I am kind of burned out on historical novels with dual story tracks: one in the present, one in the future. (I’m also tired of book titles that identify female main characters in their relation to men.) As an avid reader of historical fiction, I always find that part of the story much more interesting than the contemporary one. But I liked the way this double story line worked, and The Narrow Road ended up being one of my favorite novels of the year.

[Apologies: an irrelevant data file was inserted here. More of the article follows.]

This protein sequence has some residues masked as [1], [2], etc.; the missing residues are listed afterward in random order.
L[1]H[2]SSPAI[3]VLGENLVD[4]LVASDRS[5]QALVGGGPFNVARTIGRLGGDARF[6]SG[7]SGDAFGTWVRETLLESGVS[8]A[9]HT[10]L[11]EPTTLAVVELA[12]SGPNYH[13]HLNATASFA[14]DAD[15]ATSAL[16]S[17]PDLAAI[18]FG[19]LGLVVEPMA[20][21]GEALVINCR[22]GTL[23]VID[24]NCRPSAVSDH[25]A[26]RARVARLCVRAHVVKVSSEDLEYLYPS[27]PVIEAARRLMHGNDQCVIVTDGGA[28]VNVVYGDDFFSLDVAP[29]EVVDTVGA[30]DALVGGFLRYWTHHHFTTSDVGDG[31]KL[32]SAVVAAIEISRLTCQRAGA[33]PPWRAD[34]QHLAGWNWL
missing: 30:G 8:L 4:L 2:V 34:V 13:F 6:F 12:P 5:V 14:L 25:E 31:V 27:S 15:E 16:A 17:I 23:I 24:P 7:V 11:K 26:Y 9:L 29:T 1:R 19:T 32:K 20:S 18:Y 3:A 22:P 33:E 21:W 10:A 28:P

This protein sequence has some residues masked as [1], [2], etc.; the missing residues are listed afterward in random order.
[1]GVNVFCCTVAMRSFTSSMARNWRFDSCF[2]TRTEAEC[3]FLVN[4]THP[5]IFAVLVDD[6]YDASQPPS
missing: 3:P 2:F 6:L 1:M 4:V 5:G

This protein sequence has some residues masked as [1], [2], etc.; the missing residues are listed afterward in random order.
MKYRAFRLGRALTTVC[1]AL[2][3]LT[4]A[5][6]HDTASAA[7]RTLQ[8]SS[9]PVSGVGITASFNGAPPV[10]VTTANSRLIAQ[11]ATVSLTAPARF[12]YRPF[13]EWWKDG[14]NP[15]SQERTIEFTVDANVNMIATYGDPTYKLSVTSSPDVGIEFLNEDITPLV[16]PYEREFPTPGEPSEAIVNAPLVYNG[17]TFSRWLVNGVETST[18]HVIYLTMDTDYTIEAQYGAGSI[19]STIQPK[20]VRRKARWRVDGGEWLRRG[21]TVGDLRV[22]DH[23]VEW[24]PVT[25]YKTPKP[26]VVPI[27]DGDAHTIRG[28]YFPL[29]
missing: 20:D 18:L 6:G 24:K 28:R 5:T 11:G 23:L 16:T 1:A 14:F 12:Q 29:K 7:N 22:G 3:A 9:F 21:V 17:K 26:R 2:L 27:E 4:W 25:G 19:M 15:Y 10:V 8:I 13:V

The story centers on Dorrigo Evans, an Australian doctor serving with the army during World War II. He is taken prisoner by the Japanese and endures one of the worst horrors faced by those Allied captives: forced labor on the Thailand-Burma railroad. Richard Flanagan does not make his main character a hero, nor is he an endearingly flawed character. Dorrigo is much more an ordinary guy, sometimes likeable, sometimes irritating. Before leaving on military assignment, he jeopardizes his engagement by getting involved with his uncle’s young wife, Amy. The memories of that relationship and his hopes for the future shape Dorrigo’s POW experiences, and the resolution of that love triangle is a bit unexpected. But the real power of this novel lies in Dorrigo’s character. He is in most ways average and ordinary, yet he survives an extraordinary event. Flanagan resists making Dorrigo into a hero. Sometimes events don’t make the man. Sometimes he is already made, and the events simply make him more himself.